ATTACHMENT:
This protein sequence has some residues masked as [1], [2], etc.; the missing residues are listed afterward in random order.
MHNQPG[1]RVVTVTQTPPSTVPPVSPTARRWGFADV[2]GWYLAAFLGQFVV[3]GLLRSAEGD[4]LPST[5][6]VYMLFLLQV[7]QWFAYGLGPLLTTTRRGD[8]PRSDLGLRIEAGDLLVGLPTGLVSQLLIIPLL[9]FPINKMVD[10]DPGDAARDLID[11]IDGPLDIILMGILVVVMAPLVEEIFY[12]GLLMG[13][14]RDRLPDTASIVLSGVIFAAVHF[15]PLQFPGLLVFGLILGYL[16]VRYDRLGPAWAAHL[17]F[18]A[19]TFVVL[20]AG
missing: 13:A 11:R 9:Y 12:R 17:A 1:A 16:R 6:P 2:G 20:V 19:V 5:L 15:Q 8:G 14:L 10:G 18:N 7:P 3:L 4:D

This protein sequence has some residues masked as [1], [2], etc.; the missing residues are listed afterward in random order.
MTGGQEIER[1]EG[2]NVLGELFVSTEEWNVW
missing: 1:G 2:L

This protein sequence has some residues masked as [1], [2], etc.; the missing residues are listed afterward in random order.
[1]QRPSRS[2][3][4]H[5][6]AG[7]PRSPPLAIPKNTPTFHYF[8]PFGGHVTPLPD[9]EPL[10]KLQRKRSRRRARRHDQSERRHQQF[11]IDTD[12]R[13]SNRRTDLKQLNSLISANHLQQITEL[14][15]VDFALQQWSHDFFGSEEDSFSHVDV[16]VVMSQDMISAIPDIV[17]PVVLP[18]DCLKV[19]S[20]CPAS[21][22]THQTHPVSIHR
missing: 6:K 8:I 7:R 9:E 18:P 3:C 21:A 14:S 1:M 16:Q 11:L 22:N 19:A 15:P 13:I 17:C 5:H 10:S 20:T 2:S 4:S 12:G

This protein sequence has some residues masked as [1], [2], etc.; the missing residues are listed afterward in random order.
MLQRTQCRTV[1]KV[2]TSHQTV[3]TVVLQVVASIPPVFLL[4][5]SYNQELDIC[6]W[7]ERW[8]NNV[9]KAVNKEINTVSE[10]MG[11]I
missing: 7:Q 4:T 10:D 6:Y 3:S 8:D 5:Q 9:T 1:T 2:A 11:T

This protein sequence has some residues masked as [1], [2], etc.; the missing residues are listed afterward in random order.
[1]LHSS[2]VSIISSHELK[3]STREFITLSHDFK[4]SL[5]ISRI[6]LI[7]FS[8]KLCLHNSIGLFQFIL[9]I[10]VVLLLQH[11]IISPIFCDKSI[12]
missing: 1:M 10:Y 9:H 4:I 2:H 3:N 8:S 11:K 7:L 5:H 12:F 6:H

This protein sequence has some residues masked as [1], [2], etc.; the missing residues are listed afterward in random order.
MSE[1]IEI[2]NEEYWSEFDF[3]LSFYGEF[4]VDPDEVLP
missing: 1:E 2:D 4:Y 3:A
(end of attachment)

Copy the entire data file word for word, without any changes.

This protein sequence has some residues masked as [1], [2], etc.; the missing residues are listed afterward in random order.
MHNQPG[1]RVVTVTQTPPSTVPPVSPTARRWGFADV[2]GWYLAAFLGQFVV[3]GLLRSAEGD[4]LPST[5][6]VYMLFLLQV[7]QWFAYGLGPLLTTTRRGD[8]PRSDLGLRIEAGDLLVGLPTGLVSQLLIIPLL[9]FPINKMVD[10]DPGDAARDLID[11]IDGPLDIILMGILVVVMAPLVEEIFY[12]GLLMG[13][14]RDRLPDTASIVLSGVIFAAVHF[15]PLQFPGLLVFGLILGYL[16]VRYDRLGPAWAAHL[17]F[18]A[19]TFVVL[20]AG
missing: 13:A 11:R 9:Y 12:R 17:A 1:A 16:R 6:P 2:G 20:V 19:V 5:L 15:Q 8:G 14:L 10:G 18:N 7:P 3:L 4:D

This protein sequence has some residues masked as [1], [2], etc.; the missing residues are listed afterward in random order.
MTGGQEIER[1]EG[2]NVLGELFVSTEEWNVW
missing: 1:G 2:L

This protein sequence has some residues masked as [1], [2], etc.; the missing residues are listed afterward in random order.
[1]QRPSRS[2][3][4]H[5][6]AG[7]PRSPPLAIPKNTPTFHYF[8]PFGGHVTPLPD[9]EPL[10]KLQRKRSRRRARRHDQSERRHQQF[11]IDTD[12]R[13]SNRRTDLKQLNSLISANHLQQITEL[14][15]VDFALQQWSHDFFGSEEDSFSHVDV[16]VVMSQDMISAIPDIV[17]PVVLP[18]DCLKV[19]S[20]CPAS[21][22]THQTHPVSIHR
missing: 6:K 8:I 7:R 9:E 18:P 3:C 21:A 14:S 1:M 16:Q 11:L 22:N 19:A 15:P 13:I 17:C 5:H 10:S 20:T 2:S 4:S 12:G

This protein sequence has some residues masked as [1], [2], etc.; the missing residues are listed afterward in random order.
MLQRTQCRTV[1]KV[2]TSHQTV[3]TVVLQVVASIPPVFLL[4][5]SYNQELDIC[6]W[7]ERW[8]NNV[9]KAVNKEINTVSE[10]MG[11]I
missing: 7:Q 4:T 10:D 6:Y 3:S 8:D 5:Q 9:T 1:T 2:A 11:T

This protein sequence has some residues masked as [1], [2], etc.; the missing residues are listed afterward in random order.
[1]LHSS[2]VSIISSHELK[3]STREFITLSHDFK[4]SL[5]ISRI[6]LI[7]FS[8]KLCLHNSIGLFQFIL[9]I[10]VVLLLQH[11]IISPIFCDKSI[12]
missing: 1:M 10:Y 9:H 4:I 2:H 3:N 8:S 11:K 7:L 5:H 12:F 6:H

This protein sequence has some residues masked as [1], [2], etc.; the missing residues are listed afterward in random order.
MSE[1]IEI[2]NEEYWSEFDF[3]LSFYGEF[4]VDPDEVLP
missing: 1:E 2:D 4:Y 3:A